As one reviewer for Uncle Grandpa mentioned, and I'd have to agree, it has a crazy 90s cartoon kind of vibe. Some of the strange, disconnected scenes remind me of just how bizarre and surreal "Rocko's Modern Life" and "Cow and Chicken" could get; the art style kind of reminds me of the bright, scraggly lines style of "Whatever Happened to Robot Jones?"; even the character designs have more linework, facial expressions, and body types more comparable to 90s toons than modern toons.
Part of the show's appeal to older audiences might just be how much the art style could be considered a hallmark to the 90s, but that aside, I personally think it's a spectacular addition to Cartoon Network's line-up. Regular Show and Adventure Time started the trend for strange, surreal, and abstract elements to be popular staples of current animation trends, which is probably why Uncle Grandpa was given a chance at all. Though, the show stands very well by itself, a very unique and different diamond in the rough. A large part of that is the art style, but it's also different in story execution, tone, and audience.
Nothing about the show takes itself seriously. The show takes cartoon logic to levels that would make Bugs Bunny's head spin, but places it in a genre comparable to Cow and Chicken; it's so mindless it takes suspension of disbelief to the most extreme threshold, getting the viewer to either delight in the absurdity or groan and grit their teeth as they try to make sense of something as nonsensical as an Alice in Wonderland un-birthday party. If you're the former, Uncle Grandpa is a fun stress-reliever! Personally, I love it. Uncle Grandpa is a fun and unpredictable character, one that you would classically associate with cartoons in the sense that a toon is wacky and unpredictable. Every episode is something different, playing out in such a way that you'll never predict what's going to happen next, or even how each 'plotline' will get resolved.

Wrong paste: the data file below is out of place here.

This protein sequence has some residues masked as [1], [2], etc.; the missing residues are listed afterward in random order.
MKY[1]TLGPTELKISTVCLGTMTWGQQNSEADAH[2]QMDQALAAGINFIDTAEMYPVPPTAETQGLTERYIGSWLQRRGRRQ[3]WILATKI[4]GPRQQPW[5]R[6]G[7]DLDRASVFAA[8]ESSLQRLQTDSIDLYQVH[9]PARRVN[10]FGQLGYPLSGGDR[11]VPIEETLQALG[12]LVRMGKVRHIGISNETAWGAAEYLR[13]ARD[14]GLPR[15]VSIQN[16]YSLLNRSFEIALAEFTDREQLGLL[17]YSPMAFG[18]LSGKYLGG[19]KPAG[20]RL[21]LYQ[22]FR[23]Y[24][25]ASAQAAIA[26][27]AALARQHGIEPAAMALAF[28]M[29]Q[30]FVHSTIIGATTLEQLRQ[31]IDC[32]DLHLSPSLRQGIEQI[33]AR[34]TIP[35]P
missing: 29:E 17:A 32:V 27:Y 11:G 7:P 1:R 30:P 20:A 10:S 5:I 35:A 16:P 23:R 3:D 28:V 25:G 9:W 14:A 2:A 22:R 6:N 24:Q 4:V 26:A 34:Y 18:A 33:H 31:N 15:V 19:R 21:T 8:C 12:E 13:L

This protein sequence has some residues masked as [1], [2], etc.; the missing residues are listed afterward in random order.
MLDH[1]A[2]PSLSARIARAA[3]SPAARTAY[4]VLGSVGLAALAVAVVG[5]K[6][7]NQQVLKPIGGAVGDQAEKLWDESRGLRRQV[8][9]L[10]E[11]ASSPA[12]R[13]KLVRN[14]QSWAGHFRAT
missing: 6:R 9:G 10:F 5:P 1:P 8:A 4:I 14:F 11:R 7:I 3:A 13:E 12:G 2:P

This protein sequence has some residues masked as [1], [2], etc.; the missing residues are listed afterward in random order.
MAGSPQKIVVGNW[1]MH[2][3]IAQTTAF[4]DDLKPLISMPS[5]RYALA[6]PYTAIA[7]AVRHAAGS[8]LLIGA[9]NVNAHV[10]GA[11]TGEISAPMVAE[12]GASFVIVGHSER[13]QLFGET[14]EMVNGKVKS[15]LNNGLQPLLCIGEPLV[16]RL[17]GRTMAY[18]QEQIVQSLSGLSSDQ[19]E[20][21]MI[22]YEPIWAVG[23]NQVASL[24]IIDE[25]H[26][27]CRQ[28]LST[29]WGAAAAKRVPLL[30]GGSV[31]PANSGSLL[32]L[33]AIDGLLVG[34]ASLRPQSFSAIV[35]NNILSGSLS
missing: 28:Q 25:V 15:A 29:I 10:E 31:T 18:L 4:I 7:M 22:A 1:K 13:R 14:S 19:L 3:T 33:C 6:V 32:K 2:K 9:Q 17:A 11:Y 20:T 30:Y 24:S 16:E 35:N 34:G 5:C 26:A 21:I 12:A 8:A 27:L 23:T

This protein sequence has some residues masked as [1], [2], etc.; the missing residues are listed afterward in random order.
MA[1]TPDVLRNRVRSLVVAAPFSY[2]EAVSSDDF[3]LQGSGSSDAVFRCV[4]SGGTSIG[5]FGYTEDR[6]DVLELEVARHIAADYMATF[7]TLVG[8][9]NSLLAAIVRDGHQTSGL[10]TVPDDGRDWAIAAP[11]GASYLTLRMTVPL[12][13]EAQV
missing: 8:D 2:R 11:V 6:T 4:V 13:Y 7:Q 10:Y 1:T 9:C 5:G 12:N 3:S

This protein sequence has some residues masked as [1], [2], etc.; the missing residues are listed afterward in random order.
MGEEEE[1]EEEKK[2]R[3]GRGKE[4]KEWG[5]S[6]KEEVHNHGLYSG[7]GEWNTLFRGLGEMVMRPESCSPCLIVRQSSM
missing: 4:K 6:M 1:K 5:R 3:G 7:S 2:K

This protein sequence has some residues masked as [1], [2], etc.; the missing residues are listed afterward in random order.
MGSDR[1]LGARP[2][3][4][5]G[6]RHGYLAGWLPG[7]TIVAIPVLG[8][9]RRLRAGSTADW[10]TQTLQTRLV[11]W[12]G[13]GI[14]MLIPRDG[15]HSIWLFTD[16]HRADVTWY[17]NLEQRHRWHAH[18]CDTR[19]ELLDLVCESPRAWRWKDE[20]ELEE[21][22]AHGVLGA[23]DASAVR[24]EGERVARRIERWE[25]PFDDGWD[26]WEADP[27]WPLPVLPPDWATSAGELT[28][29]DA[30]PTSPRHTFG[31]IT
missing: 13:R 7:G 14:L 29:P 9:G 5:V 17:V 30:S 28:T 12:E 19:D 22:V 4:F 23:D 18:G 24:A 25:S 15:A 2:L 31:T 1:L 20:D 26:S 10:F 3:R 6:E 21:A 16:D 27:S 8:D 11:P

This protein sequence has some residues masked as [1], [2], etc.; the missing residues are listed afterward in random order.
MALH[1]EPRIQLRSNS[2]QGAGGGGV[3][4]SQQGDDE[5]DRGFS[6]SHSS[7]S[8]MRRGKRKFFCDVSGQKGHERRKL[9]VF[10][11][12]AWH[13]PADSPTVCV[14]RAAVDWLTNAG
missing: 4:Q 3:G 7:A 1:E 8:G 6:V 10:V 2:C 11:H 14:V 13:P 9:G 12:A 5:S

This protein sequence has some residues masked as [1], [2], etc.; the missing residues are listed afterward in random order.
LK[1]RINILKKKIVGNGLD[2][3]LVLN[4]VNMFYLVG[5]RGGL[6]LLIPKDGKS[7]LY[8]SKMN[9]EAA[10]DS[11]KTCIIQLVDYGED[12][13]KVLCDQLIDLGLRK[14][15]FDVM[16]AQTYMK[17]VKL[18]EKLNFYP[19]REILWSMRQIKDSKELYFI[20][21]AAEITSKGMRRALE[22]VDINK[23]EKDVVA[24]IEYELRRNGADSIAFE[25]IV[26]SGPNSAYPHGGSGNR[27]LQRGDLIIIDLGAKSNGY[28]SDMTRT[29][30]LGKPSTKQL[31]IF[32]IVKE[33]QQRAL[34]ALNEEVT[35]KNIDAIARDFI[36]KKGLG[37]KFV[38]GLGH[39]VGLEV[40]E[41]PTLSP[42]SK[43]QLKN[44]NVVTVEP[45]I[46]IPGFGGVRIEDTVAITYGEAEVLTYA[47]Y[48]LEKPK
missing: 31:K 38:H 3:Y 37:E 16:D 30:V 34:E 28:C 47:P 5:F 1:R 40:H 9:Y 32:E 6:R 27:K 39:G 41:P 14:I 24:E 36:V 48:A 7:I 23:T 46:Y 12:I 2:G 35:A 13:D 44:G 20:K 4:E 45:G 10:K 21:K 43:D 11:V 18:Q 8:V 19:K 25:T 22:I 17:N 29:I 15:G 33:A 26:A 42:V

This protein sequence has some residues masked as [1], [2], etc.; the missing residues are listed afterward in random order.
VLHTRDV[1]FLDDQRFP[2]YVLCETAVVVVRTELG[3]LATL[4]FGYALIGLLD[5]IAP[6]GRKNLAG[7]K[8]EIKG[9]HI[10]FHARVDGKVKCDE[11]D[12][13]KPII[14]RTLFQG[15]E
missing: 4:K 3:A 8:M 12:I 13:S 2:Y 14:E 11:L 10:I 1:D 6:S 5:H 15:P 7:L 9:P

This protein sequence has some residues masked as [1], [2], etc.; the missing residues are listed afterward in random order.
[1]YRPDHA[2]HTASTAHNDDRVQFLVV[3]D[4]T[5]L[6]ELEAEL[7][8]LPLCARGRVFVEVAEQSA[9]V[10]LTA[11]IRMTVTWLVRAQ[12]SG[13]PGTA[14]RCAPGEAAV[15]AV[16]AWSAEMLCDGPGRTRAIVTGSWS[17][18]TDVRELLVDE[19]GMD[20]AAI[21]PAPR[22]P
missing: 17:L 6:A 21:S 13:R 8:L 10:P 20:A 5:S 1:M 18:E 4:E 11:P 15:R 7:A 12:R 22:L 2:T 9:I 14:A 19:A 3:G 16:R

One thing I really want to note about Uncle Grandpa is the tone and intended audience. The lighthearted and fun tone contrasts Adventure Time and Regular Show with their more developed, character-driven, and serious narratives. I'm not calling this a bad thing; I honestly invite the notion of a few mindless, crazy cartoons being stacked up in CN's current line-up. Not only that, but Uncle Grandpa really is a general audiences kind of show. It's innocuous, with the main focus being to present an imaginative narrative. Uncle Grandpa may very well be remembered by some as fondly as Cow and Chicken for 90s rugrats, if only for being one of the stranger and off-the-wall shows on Cartoon Network in this time.